An American catastrophe

The bus station in Durham, North Carolina, in May 1940 (Library of Congress / Jack Delano)

"Have a safe trip" usually means "Drive carefully!"

In recent days, when a friend or family member has said this to me, they have not only meant for me to drive safely, but to be safe and aware of my surroundings when I stop to purchase gas or to rest, and wherever I might stop to eat.

Yesterday, as I drove two hours toward the scenic mountains of North Carolina, I was more vigilant. The beauty of the Blue Ridge Mountains were masked by a cloak of fear as my muscles tensed with passing cars. My heart beat rapidly as a pickup truck sported a sticker with a Confederate flag and another sticker that said, "Support Trump."

Since the tragic weekend of Aug. 12 in Charlottesville, Virginia, where white nationalists and protesters clashed, my stomach has fluttered with butterflies. Invisible tension lifts my tight, aching shoulders as my breathing becomes even more difficult with the rising humidity of the South.

A muggy fog of disbelief surrounds me. I am reliving a past that slaves died to overcome, a bitter reality that brought pain into the lives of my parents and their parents. An American catastrophe is unfolding and it is rapidly destroying what civil rights and social justice activists fought to establish.

People, especially people of color, are on guard. I am more cautious of what I say and more observant of people in restaurants where I eat and the stores where I shop. I am more aware of the people who cross my path. This morning, a co-minister who never speaks said, "Good morning," and engaged me in a lengthy conversation about cars.

Has America ever been the "land of the free and the home of the brave"? If it were, perhaps there would be no need to raze statues, no need to claim domestic terrorism or to have a separation of political parties. If we were all free and brave, there would be no need for people to live in dangerous, demeaning discord, no need to stand in city streets and cry over the stench and stains of death.

In the United States, the majority of Americans can eat when hungry, drink when thirsty, build homes for security, and even find shelter when homeless. But where do those living in fear for their human rights and civil rights go for safety? Where do people go when their lives have been threatened? Where do people who are discriminated against go, when they no longer feel at home in the United States of America?

The Merriam Webster Dictionary defines equality as "the quality or state of having the same rights, social status." For people in the minority, this has not always been true and is even less so today. God forbid we have a re-establishment of Jim Crow laws, "separate but equal" policies, separate swimming pools, segregated country clubs.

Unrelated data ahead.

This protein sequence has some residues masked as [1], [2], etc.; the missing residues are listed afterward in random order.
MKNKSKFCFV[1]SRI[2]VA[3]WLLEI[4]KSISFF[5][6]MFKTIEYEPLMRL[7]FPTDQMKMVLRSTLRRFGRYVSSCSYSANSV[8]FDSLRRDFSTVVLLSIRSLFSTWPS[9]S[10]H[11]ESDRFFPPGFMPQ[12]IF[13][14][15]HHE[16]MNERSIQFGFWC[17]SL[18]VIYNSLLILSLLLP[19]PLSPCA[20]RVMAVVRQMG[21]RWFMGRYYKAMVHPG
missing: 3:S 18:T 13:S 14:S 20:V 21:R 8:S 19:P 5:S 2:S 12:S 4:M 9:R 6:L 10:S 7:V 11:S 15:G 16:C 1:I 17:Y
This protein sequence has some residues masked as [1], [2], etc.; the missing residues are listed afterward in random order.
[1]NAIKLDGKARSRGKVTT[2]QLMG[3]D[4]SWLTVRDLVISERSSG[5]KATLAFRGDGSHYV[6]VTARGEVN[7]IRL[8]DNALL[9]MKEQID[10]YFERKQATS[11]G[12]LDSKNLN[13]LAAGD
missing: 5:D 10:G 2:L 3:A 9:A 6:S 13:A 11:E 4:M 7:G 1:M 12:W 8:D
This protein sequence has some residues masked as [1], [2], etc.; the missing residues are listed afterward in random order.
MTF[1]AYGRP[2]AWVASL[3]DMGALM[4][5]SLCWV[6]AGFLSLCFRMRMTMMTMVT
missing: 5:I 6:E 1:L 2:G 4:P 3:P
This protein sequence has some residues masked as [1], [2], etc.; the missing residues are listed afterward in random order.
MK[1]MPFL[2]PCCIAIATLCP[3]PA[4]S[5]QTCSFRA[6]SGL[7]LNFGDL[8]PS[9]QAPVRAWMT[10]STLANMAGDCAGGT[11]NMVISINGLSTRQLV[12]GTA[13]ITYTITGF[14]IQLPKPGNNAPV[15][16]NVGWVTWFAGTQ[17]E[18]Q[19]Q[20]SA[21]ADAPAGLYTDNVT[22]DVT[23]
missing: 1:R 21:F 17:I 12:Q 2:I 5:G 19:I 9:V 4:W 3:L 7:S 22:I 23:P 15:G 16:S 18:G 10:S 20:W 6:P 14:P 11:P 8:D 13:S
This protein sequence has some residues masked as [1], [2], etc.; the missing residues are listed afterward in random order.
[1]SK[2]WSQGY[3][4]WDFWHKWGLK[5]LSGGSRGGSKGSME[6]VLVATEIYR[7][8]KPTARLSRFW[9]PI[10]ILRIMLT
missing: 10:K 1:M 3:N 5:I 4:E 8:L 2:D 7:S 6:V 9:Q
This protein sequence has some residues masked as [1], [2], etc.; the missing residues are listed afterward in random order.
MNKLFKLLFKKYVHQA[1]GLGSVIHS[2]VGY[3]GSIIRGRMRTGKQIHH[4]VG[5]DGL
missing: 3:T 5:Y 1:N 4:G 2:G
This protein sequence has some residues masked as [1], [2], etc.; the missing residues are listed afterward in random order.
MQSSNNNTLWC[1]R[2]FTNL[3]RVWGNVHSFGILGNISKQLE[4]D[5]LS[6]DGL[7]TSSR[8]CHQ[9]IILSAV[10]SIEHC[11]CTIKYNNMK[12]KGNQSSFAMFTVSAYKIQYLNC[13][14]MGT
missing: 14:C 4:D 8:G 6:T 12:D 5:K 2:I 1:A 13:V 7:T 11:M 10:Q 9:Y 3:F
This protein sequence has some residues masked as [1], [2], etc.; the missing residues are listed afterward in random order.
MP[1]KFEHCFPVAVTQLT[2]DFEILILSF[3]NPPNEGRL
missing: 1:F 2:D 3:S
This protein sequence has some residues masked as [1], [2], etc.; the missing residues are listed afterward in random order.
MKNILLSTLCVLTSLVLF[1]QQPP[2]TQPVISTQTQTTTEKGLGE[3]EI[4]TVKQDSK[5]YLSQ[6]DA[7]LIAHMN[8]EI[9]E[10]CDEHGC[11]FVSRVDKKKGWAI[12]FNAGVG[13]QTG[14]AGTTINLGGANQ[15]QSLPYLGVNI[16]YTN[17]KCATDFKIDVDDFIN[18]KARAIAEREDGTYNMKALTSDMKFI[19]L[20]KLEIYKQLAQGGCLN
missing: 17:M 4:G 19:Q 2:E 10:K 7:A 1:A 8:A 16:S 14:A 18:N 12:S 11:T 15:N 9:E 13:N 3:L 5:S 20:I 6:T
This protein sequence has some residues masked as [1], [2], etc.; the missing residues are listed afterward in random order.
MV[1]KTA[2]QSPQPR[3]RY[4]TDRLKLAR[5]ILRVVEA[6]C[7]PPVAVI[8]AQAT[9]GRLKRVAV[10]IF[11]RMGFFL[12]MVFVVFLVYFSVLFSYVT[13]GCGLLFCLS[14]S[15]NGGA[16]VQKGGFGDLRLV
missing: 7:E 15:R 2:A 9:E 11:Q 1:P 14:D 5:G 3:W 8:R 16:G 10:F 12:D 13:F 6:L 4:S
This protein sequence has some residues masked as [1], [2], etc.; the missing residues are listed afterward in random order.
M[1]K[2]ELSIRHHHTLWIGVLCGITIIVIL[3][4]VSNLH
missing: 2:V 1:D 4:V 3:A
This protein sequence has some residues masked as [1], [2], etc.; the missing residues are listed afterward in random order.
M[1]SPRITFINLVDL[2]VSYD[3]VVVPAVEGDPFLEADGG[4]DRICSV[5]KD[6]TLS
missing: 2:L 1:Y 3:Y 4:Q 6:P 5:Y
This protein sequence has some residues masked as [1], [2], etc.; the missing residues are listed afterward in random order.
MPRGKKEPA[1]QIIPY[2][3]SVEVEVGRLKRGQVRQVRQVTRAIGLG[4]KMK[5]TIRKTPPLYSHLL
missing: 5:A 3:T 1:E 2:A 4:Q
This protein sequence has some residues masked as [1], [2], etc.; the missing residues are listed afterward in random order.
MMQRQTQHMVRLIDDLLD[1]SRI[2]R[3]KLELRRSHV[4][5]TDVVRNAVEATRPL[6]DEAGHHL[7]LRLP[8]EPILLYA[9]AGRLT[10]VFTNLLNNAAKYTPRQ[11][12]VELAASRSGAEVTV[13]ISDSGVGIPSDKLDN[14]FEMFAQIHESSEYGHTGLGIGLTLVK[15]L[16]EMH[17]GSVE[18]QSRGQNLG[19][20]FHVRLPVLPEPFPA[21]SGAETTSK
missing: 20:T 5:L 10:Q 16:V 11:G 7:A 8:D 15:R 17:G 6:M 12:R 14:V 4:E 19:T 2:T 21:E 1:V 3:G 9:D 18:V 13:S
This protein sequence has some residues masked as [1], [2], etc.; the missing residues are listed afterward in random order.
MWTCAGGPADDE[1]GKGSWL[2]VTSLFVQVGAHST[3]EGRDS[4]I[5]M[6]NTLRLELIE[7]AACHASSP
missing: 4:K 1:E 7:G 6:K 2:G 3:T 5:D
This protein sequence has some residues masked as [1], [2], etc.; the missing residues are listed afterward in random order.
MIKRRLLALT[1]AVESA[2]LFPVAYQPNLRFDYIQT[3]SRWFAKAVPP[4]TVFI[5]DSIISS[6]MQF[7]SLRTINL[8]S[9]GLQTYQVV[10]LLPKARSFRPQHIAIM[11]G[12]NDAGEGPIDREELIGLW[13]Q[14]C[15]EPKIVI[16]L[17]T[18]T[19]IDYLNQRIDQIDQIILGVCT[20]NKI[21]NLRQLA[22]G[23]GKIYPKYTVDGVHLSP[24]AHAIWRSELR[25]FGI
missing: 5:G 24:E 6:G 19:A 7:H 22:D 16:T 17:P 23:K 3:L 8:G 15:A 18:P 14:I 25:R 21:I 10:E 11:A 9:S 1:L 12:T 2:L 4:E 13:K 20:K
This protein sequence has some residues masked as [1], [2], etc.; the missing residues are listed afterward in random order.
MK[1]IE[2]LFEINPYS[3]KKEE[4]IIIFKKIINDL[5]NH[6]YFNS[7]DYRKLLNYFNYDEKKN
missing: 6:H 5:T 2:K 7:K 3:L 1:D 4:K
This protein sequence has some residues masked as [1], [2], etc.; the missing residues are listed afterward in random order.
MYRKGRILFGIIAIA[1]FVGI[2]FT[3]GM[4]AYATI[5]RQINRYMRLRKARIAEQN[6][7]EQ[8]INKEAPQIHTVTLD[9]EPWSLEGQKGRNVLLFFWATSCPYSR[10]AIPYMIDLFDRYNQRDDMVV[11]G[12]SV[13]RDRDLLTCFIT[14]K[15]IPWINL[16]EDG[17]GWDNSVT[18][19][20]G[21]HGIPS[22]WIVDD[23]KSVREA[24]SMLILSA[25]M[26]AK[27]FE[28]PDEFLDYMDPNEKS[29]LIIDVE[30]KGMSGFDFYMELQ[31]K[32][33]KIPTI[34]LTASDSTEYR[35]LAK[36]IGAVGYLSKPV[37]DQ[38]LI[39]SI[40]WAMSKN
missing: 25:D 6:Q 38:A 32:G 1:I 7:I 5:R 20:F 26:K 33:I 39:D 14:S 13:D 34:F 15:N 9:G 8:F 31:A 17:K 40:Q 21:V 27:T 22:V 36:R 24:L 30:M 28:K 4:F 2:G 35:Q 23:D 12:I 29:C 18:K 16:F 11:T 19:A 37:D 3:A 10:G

Some examples of blatant segregation still exist. After all, on Sunday most church worship services are still all-white, all-black, all-Hispanic and all-Vietnamese. Segregated cemeteries and neighborhoods exist. Is the restoration of segregation by way of hatred and bigotry the way of making America great again?

What we are experiencing today, however, goes much further than our need for acceptance, equality, integration and interculturalism. We are encountering hatred and an evil that cannot be measured by our own understanding. We must, therefore, put all of our trust in God like never before and build on a faith that cannot be shattered. Hatred is powerful, but God is greater!

I have written several articles about racism. I thought I was writing too many and that readers would grow tired of the subject. I now know that I will never write enough about this horrific and malicious illness that grips and holds this country captive.

Racism has only grown worse with the passing of time.

It is true, "History repeats itself." How despicable that the United States did not begin with a better history!

[Mercy Sr. Larretta Rivera-Williams is originally from Winston-Salem, North Carolina, where she is coordinator of pastoral care at St. Leo the Great Catholic Church. Since entering the Sisters of Mercy in 1982, she has ministered as an elementary, secondary and divinity school educator. She has written and produced plays as well as directed and choreographed.]